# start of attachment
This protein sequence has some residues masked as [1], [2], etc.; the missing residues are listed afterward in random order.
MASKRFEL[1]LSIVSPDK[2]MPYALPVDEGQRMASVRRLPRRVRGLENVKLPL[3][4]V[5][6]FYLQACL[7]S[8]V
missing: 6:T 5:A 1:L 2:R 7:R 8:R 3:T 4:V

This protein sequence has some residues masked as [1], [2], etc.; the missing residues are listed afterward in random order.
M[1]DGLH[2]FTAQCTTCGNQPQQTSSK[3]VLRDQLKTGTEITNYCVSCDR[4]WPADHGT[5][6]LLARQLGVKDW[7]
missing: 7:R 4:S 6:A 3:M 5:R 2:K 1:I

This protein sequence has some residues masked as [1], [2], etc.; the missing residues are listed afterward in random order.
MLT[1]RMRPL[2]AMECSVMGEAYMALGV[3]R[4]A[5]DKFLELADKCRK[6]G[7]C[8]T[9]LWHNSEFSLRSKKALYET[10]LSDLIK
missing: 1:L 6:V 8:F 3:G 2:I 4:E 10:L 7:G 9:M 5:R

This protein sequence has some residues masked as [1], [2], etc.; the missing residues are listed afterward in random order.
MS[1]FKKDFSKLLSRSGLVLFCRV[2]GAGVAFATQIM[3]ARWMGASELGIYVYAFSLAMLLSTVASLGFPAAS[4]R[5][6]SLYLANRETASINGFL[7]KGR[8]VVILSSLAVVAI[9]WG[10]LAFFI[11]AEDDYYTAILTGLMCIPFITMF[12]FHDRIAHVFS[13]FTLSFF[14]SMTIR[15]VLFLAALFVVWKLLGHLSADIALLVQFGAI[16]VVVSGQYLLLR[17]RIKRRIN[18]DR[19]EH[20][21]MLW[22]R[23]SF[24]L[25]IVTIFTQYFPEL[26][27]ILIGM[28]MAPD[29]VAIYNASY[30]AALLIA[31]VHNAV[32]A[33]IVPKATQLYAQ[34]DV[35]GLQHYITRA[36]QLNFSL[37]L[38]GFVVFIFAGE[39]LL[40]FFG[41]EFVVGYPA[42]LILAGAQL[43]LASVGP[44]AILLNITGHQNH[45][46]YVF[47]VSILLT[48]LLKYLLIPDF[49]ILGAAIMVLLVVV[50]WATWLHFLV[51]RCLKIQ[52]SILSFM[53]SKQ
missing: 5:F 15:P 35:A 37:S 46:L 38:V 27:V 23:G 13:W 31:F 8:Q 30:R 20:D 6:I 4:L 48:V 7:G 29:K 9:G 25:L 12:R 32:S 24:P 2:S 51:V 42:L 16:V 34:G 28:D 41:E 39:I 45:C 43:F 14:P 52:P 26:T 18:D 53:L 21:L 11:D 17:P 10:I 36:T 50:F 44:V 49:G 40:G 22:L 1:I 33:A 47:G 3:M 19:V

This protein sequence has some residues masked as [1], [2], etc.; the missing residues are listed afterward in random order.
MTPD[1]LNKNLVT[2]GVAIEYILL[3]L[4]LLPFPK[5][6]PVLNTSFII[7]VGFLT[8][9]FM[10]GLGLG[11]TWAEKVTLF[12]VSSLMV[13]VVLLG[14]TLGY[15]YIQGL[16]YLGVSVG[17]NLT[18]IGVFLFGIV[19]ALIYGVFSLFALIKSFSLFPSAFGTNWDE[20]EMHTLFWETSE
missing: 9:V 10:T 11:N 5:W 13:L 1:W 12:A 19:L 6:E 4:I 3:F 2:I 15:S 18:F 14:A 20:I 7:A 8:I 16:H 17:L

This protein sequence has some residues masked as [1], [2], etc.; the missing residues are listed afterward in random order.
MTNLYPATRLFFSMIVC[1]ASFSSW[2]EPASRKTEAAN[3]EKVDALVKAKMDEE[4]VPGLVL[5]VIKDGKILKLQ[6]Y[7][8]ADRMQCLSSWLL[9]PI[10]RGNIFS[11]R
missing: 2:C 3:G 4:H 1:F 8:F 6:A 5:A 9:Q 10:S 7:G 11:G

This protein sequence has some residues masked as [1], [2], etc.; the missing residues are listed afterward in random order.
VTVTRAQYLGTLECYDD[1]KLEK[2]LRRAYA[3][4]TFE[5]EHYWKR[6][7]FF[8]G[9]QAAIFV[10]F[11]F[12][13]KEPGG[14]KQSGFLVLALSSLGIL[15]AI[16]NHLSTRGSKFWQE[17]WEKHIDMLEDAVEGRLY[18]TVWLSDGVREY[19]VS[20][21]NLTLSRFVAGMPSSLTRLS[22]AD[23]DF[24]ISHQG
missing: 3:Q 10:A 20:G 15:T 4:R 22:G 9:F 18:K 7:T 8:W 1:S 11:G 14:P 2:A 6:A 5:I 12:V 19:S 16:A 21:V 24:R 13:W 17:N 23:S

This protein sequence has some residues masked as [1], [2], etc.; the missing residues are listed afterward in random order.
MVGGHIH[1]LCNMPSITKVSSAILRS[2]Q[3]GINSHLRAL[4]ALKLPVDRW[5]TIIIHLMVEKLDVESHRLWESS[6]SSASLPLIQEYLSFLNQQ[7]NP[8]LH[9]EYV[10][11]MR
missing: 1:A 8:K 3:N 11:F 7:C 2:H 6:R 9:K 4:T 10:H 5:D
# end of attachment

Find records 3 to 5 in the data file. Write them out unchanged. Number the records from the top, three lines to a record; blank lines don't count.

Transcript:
This protein sequence has some residues masked as [1], [2], etc.; the missing residues are listed afterward in random order.
MLT[1]RMRPL[2]AMECSVMGEAYMALGV[3]R[4]A[5]DKFLELADKCRK[6]G[7]C[8]T[9]LWHNSEFSLRSKKALYET[10]LSDLIK
missing: 1:L 6:V 8:F 3:G 2:I 4:E 10:L 7:G 9:M 5:R

This protein sequence has some residues masked as [1], [2], etc.; the missing residues are listed afterward in random order.
MS[1]FKKDFSKLLSRSGLVLFCRV[2]GAGVAFATQIM[3]ARWMGASELGIYVYAFSLAMLLSTVASLGFPAAS[4]R[5][6]SLYLANRETASINGFL[7]KGR[8]VVILSSLAVVAI[9]WG[10]LAFFI[11]AEDDYYTAILTGLMCIPFITMF[12]FHDRIAHVFS[13]FTLSFF[14]SMTIR[15]VLFLAALFVVWKLLGHLSADIALLVQFGAI[16]VVVSGQYLLLR[17]RIKRRIN[18]DR[19]EH[20][21]MLW[22]R[23]SF[24]L[25]IVTIFTQYFPEL[26][27]ILIGM[28]MAPD[29]VAIYNASY[30]AALLIA[31]VHNAV[32]A[33]IVPKATQLYAQ[34]DV[35]GLQHYITRA[36]QLNFSL[37]L[38]GFVVFIFAGE[39]LL[40]FFG[41]EFVVGYPA[42]LILAGAQL[43]LASVGP[44]AILLNITGHQNH[45][46]YVF[47]VSILLT[48]LLKYLLIPDF[49]ILGAAIMVLLVVV[50]WATWLHFLV[51]RCLKIQ[52]SILSFM[53]SKQ
missing: 5:F 15:P 35:A 37:S 46:L 38:V 27:V 23:G 13:W 31:F 8:Q 30:R 20:D 6:I 4:L 48:V 7:G 29:K 9:G 25:L 12:R 32:S 24:P 2:S 51:V 42:L 16:V 34:G 28:D 41:E 39:I 45:C 43:F 14:P 52:P 26:T 18:D 53:L 21:L 11:D 17:P 10:I 36:T 50:F 44:V 49:G 40:G 22:L 1:I 33:A 47:G 3:M 19:V

This protein sequence has some residues masked as [1], [2], etc.; the missing residues are listed afterward in random order.
MTPD[1]LNKNLVT[2]GVAIEYILL[3]L[4]LLPFPK[5][6]PVLNTSFII[7]VGFLT[8][9]FM[10]GLGLG[11]TWAEKVTLF[12]VSSLMV[13]VVLLG[14]TLGY[15]YIQGL[16]YLGVSVG[17]NLT[18]IGVFLFGIV[19]ALIYGVFSLFALIKSFSLFPSAFGTNWDE[20]EMHTLFWETSE
missing: 9:V 10:T 11:N 5:W 13:L 1:W 12:A 19:L 6:E 4:I 3:F 2:I 15:S 18:F 14:A 20:I 7:A 8:I 16:H 17:L